The Museum to Scale is not a maquette for a building project. It is a contemporary version of the Wunderkammer that were the forerunners of the modern museum – or a variant on the art-cabinet, a showcase where collectors would present their wide-ranging assortment of objects of wonder, from miniatures to fossils.
The reduced scale also harks back to ‘collection-paintings’ like those from David Teniers, as well as to the grand tradition of the art book - but with the important distinction here being that we have to do with original art works. The aim is pragmatic - a portable museum! Aimed, too, at enhanced involvement on the part of the viewer, a contemporary variation on pleasure and learning.
The Museum to Scale refers back to the playful stance adopted by Marcel Duchamp with the Boîte-en-valise, assembling his oeuvre in portable format, as well as in the miniature he made of his painting Nu descendant l’escalier for the art-cabinet in the doll-house assembled by Carrie Stettheimer, friend to the New York avant-garde in the 1920s.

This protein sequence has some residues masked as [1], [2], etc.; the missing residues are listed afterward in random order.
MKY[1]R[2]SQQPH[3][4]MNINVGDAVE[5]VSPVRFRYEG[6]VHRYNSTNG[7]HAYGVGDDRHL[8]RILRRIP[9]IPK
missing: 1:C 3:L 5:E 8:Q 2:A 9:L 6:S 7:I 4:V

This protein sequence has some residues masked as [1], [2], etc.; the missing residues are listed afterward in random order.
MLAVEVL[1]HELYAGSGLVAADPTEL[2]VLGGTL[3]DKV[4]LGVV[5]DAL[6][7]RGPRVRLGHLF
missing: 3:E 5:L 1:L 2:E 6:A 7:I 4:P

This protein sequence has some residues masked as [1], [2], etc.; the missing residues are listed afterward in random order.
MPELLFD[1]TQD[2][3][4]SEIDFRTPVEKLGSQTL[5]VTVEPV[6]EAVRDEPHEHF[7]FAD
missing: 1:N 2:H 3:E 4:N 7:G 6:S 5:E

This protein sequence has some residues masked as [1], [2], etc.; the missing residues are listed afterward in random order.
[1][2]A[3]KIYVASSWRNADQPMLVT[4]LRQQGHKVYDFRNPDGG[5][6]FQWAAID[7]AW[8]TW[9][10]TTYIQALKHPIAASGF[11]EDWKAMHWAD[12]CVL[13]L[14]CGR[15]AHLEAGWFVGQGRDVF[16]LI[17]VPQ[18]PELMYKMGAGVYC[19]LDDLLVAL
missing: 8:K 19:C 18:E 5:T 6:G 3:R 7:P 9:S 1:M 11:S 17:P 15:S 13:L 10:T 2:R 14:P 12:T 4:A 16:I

The Museum to Scale also offers, in all seriousness, the necessary tranquility and proximity required to comfortably experience art. Thanks to the paradox of the small-scale that ‘works to enlarge’, our attention goes right to the heart of the works, we understand and enjoy, far away from the hustle and bustle of many of today’s mega-exhibitions. This large collection of small originals also sets one to think about the role of scale and format in art, about the distance traveled between idea and execution, about the changing status and presentation of works of art.